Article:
The Traces of Rabbinic Exegesis for
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Следы раввинистической экзегезы на «Благословение Иакова сыновьям» (Быт 49) в апокрифических версиях Толковой Палеи и славяно-русском Пятикнижии, правленном по Масоретскому тексту*
The Traces of Rabbinic Exegesis for "Jacob’s Blessing to His Sons" (Gen 49) in the Apocryphal Versions of the Palaea Interpretata and Slavonic-Russian Pentateuch Edited according to the Masoretic Text

Author(s): Aleksandr I. Grischenko
Subject(s): Jewish Thought and Philosophy, Russian Literature
Published by: Slovanský ústav Akademie věd ČR, v. v. i. and Euroslavica
Keywords: Old Testament pseudepigrapha; Biblical studies; Biblical exegesis; Palaea Interpretata; Old Russian literature; Jewish-Christian relations

Summary/Abstract: This paper is based on Genesis 49 and touches upon the issue whether there is a possibility that Old Russian bookmen were familiar with rabbinic exegesis of the Holy Scripture. The first relevant text is the apocryphal "Jacob’s Blessing to His Sons", which is known according to the Palaea Interpretata written probably in the 13th century. The text contains a discussion with a Jew who believes that Jacob’s prophecy to his son Dan refers to Samson; but an Old Russian bookman supposes that a descendant of Dan was to be the future Judaic Messiah. This idea could have been adopted both from the Byzantine literature (e.g., St. Hippolytus of Rome) and from the medieval rabbinic literature, as this text contains the Slavonic Hebraism mašljah borrowed directly from Hebrew, with no Greek mediation. The second relevant text is the Slavonic- -Russian Pentateuch edited according to the Masoretic Text probably in the 15th century. There are several exegetic glosses near the names of Jacob’s sons: along with ‘Dan => Samson’ (also in the Semitic form Šamišon), one can find there ‘Zebulun => harbor,’ ‘Issachar => (gentile) sages,’ and ‘Benjamin => Saul and Mordecai.’ These comments have occurred in the rabbinic literature since Genesis Rabba (the 5th century), and later, e.g., in Rashi’s Commentary on the Tanakh (the end of the 11th century).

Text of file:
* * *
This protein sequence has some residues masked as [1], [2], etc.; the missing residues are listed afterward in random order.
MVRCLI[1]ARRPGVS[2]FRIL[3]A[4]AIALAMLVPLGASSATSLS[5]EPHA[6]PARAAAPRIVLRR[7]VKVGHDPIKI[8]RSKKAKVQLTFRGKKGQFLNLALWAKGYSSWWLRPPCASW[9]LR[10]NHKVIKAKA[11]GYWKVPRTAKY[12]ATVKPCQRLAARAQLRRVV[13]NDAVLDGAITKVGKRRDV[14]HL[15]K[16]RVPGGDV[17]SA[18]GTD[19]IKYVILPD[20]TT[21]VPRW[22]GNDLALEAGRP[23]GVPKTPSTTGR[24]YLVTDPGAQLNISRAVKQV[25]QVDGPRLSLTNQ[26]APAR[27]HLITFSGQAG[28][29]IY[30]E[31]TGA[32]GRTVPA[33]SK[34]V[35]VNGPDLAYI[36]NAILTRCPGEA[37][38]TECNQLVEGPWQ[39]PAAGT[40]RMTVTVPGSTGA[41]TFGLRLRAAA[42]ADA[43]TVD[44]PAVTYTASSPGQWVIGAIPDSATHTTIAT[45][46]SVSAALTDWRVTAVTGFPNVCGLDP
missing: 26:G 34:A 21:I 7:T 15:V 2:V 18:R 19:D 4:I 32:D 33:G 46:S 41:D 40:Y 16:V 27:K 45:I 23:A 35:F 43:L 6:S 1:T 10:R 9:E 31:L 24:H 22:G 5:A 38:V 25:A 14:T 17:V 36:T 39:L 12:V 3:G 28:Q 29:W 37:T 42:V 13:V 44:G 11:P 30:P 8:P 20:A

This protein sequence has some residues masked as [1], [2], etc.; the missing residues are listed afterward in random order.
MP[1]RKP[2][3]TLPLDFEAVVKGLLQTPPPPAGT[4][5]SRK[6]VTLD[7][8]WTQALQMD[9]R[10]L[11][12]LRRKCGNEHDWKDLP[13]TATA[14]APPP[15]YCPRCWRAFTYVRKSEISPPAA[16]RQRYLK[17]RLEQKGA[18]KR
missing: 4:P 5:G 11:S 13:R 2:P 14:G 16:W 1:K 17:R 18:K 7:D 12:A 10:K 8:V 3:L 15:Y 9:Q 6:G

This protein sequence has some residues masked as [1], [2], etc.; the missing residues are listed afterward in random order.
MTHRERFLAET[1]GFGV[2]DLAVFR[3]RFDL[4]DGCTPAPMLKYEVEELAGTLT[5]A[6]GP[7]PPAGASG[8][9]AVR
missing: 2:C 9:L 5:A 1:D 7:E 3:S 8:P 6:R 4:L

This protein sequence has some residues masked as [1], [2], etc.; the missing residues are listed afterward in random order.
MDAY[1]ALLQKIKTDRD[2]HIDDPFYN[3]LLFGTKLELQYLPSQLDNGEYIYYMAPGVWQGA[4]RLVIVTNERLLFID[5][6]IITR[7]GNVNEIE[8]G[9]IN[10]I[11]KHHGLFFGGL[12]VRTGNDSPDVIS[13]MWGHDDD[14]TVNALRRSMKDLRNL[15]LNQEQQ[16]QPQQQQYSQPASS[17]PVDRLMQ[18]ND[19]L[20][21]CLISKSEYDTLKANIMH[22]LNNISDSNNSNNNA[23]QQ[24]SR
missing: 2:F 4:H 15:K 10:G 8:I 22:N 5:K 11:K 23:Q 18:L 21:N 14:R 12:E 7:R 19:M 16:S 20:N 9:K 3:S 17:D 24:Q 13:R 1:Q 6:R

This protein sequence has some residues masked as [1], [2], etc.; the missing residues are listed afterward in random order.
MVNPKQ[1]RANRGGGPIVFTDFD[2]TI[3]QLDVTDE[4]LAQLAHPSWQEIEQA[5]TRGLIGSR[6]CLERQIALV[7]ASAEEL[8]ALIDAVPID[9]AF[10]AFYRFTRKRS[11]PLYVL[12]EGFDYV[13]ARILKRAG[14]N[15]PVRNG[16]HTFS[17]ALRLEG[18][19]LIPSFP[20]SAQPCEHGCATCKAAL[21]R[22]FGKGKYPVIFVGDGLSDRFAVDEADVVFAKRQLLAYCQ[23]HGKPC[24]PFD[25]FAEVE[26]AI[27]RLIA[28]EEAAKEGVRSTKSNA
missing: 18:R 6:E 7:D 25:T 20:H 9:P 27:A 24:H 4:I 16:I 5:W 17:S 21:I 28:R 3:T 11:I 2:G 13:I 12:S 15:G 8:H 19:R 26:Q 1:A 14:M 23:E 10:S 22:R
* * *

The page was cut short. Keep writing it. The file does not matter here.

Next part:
• Issue Year: LXXXV/2016
  • Issue No: 3-4
  • Page Range: 321-332
  • Page Count: 12
  • Language: Russian